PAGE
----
Date PostedMay 27, 2013

Kids Who First Drink During Puberty at Greater Risk of Alcohol Problems

Although we have heard multiple experts suggest that drinking in one’s adolescent years can lead to increased alcohol consumption in adulthood now a new study shows that youth that first drink during puberty are at greater risk of developing alcohol problems later in life.

According to alcohol research, the earlier adolescents began drinking, the more serious the alcohol associated problems they suffered with later on in life.

This is what authors of the new study reported according to an article on Psychcentral.com

young-person-drinking-SS“Most teenagers have their first alcoholic drink during puberty. However, most research on the risks of early-onset alcohol use up to now has not focused on the pubertal stage during which the first alcoholic drink is consumed,” said Miriam Schneider, Ph.D., a researcher at the Central Institute of Mental Health, University of Heidelberg, and one of the authors of the new study.

She noted that a common notion in alcohol research is that the earlier adolescents began to drink, the bigger problems they faced later in life.

“However, a closer look at the statistics revealed a peak risk of alcohol use disorders for those beginning at 12 to 14 years of age, while even earlier beginners seemed to have a slightly lower risk,” she said.

On average, girls begin puberty between the ages of 10 and 11, while boys typically start between the ages 11 of 12. Puberty lasts approximately 5 to 6 years for most teens.

Source:

http://psychcentral.com/news/2013/05/18/kids-who-first-drink-during-puberty-at-greater-risk-of-alcohol-problems/54985.html

As part of the study, Schneider investigated the age at which 283 young adults began drinking. Then she monitored their drinking behaviour, such as number of days they drank alcohol, amount of alcohol they consumed and any dangerous drinking habits. The participants were between the ages of 19 and 23 and had to answer a serious of questionnaires and be involved in a number of interviews.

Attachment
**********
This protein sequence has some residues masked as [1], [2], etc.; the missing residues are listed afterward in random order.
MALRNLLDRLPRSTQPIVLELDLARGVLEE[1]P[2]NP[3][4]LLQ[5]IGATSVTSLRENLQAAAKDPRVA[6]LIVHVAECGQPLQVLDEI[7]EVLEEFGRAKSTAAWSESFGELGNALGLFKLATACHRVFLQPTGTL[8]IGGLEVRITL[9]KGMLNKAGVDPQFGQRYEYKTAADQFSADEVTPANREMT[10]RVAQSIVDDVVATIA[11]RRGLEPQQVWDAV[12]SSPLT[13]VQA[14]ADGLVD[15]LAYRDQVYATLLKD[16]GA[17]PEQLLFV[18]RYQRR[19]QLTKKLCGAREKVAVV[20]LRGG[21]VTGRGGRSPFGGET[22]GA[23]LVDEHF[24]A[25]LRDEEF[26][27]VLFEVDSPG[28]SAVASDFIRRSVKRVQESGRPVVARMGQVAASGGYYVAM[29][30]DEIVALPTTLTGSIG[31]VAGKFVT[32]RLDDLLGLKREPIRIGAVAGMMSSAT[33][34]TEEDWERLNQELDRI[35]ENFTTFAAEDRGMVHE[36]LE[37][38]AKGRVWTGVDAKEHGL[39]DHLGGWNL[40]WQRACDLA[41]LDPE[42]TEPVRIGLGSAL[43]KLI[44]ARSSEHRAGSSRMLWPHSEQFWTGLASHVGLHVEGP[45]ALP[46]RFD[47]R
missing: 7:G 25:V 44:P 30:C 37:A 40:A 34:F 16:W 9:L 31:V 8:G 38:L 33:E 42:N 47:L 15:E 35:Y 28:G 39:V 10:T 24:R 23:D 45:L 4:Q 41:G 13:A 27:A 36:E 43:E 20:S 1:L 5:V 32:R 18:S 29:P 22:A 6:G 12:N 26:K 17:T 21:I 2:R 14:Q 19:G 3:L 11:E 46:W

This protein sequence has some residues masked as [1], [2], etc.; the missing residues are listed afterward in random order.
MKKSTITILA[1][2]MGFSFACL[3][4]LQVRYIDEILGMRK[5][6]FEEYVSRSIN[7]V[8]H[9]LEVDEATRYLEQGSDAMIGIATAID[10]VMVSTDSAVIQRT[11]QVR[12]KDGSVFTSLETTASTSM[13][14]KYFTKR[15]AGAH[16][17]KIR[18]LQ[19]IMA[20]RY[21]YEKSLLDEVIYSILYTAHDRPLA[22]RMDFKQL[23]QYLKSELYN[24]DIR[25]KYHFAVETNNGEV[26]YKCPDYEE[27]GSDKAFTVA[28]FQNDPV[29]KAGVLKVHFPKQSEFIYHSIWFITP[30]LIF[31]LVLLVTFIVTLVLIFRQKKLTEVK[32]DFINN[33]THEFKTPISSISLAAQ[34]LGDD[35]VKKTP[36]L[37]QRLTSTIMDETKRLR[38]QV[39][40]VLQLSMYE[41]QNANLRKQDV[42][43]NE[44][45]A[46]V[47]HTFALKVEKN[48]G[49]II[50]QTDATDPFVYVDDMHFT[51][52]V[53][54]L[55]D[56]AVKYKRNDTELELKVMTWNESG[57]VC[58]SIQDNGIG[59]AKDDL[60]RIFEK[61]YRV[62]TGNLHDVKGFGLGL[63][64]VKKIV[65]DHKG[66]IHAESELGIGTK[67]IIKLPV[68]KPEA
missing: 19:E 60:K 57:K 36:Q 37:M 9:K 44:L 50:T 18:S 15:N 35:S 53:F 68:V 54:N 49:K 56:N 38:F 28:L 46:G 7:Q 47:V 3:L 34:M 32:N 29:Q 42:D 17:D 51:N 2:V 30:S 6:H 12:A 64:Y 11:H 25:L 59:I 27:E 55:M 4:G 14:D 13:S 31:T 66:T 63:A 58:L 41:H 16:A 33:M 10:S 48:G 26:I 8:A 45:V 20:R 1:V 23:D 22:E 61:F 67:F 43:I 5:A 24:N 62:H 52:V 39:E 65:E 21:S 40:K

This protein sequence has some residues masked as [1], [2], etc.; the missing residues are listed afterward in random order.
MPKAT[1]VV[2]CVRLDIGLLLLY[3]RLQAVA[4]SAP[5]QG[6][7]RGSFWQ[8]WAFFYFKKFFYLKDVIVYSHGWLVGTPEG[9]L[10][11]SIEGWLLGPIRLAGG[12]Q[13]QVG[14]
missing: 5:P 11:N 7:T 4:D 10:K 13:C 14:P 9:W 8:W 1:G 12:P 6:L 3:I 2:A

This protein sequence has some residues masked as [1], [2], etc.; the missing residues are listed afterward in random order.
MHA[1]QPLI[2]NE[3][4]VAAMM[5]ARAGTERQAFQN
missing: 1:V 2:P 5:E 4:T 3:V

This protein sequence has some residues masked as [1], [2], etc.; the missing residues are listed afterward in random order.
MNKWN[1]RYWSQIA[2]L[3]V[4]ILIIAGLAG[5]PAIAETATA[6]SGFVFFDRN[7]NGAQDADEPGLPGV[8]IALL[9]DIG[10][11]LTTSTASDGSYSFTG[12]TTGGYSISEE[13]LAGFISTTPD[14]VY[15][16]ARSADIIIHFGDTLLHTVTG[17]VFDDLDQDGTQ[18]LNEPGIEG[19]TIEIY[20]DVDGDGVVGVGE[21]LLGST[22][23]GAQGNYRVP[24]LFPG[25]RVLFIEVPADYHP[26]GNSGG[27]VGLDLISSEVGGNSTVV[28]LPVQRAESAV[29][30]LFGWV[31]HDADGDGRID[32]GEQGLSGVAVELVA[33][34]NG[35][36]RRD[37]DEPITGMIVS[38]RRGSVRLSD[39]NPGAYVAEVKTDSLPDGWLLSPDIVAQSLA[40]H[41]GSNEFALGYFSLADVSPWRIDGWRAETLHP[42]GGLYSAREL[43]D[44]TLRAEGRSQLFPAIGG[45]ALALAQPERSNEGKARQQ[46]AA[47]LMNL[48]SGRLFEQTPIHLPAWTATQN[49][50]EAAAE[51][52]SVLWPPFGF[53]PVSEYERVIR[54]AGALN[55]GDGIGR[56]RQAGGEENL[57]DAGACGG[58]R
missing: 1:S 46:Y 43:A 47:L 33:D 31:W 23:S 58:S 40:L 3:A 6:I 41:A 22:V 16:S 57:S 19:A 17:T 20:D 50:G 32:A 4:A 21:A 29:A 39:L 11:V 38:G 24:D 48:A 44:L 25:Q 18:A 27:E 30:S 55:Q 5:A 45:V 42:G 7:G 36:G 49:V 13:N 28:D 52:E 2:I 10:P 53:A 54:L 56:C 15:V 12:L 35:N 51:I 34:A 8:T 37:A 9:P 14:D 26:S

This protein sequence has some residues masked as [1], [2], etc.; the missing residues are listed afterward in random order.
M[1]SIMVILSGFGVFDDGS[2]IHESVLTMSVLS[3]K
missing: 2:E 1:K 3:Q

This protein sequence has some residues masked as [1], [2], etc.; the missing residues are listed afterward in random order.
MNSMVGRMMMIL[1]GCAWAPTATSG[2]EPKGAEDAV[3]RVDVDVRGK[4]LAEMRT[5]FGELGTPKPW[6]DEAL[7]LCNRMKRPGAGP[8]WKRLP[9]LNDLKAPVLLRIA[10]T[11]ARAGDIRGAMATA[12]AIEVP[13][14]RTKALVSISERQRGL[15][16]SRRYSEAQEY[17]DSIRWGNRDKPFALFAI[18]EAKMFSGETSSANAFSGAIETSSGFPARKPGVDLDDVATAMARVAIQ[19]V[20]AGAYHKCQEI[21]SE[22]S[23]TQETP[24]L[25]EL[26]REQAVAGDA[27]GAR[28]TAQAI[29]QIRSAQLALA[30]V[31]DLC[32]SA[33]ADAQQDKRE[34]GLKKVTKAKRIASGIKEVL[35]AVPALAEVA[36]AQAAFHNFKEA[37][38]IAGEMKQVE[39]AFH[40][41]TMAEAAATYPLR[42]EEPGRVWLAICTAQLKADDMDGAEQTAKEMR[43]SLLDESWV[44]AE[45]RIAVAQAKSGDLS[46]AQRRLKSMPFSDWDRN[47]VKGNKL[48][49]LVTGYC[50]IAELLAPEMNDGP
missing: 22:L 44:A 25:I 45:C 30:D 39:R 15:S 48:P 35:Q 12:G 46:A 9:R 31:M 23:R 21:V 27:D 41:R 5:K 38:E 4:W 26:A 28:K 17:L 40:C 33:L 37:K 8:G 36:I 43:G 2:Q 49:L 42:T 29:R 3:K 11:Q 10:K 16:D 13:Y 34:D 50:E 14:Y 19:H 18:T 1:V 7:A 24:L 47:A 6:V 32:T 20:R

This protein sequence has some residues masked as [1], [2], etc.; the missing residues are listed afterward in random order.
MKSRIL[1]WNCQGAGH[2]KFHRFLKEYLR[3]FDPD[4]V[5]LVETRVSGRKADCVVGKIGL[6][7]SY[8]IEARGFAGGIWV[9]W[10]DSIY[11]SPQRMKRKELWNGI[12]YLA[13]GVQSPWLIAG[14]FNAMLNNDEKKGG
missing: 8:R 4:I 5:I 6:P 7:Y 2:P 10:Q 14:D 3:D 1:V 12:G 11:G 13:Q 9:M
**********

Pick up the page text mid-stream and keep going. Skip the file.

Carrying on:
Researchers also conducted a rodent study at the same time in order to examine the effects of mid-puberty or adult alcohol exposure on voluntary alcohol consumption in later life by 20 male Wistar rats. According to Schneider, both studies revealed that those individuals that initiated alcohol consumption during puberty tended to drink more and also more frequently than those starting after puberty, indicating that puberty is a “high-risk” window for having a first drink. This is why it is so important that parents are aware of this study and the fact that introducing teenagers to alcohol from a young age can be extremely damaging to their futures. Why? Because puberty is a stage where the brain is vulnerable for any kind of reward and alcohol and drugs are perceived as rewards. This reward seeking leads to increased alcohol and drug consumption and develops a problem which they carry into adulthood.

Schneider explained:

… “It is exactly during puberty that substances like drugs of abuse — alcohol, cannabis, etc. — may induce the most destructive and also persistent effects on the still developing brain, which may in some cases even result in neuropsychiatric disorders, such as schizophrenia or addictive disorders.

“Prevention work therefore needs to increase awareness of specific risks and vulnerability related to puberty.”

Source: http://psychcentral.com/news/2013/05/18/kids-who-first-drink-during-puberty-at-greater-risk-of-alcohol-problems/54985.html

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Peter Cutforth is a Director at Urban E-Learning, a global elearning, OH&S training, and web strategy firm based in Little Edward St. Spring Hill, Brisbane, Australia. Urban E-Learning provides compliance related online , Distance and Face-to-Face training products in the construction, hospitality and heavy vehicle transport sectors, to name a few. Examples include the White Card Construction induction course and the RSA - Responsible Service of Alcohol course. Peter's interests extend to training, safety and compliance, online marketing, and Mobile Apps.

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